Here’s What You Should Be Doing With That Mansion You Just Bought in Gladwyne
Style is not a matter of spending huge sums of money, Michael Flores-Vianna argues in "Haute Bohemians." It's a matter of choosing objects and items that reflect your personality.
You’ve seen them: fabulously opulent houses with ornate moldings, gold-plated faucets, curtains so thick you can use them to put out house fires, and furniture so plush small animals have suffocated in the cushions.
These houses. many believe, exemplify their owners’ good taste.
I hate to break this to you, but all this shows is that you have a lot of money you can spend.
If you want to show off your new luxurious digs in a more honest way, you might want to peruse some of the interiors displayed in interior photographer Miguel Flores-Vianna’s book “Haute Bohemians” (Vendome, 2017).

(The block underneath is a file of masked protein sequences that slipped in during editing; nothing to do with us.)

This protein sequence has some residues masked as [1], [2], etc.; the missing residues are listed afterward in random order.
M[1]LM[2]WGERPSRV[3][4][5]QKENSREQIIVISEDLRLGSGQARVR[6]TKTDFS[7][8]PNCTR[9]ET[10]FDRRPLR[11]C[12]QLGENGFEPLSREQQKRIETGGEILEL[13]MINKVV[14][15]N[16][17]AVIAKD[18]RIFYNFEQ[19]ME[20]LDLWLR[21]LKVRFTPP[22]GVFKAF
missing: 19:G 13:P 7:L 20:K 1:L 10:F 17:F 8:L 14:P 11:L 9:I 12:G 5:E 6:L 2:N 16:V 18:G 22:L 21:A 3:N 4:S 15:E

Flores-Vianna stopped by the Lucas Alexander Collection at Design Center Philadelphia recently to discuss both his photography and the design philosophy the friends he has made in a career of photographing elegant digs follow.
What are “haute bohemians,” you ask? (Okay, I asked him that question.) “These are the people who collect items not because of their monetary value, but because of how they make them feel,” says Flores-Vianna.
Flores-Vianna has met lots of these people on his travels around the world, and he shares lots of their interiors in this book. He also shared a few dozen of them with the audience at Lucas Alexander earlier this month. As you look at the photographs shared here, see if you can’t figure out what distinguishes high taste from high spending.
This doesn’t mean you should never buy fancy stuff to decorate your interior. But if you do, you should buy it because it fits well with your personality, not because it shows off the size of your wallet. And likewise, if you stumble across some found object that speaks to you, listen. It will probably look very good in your home.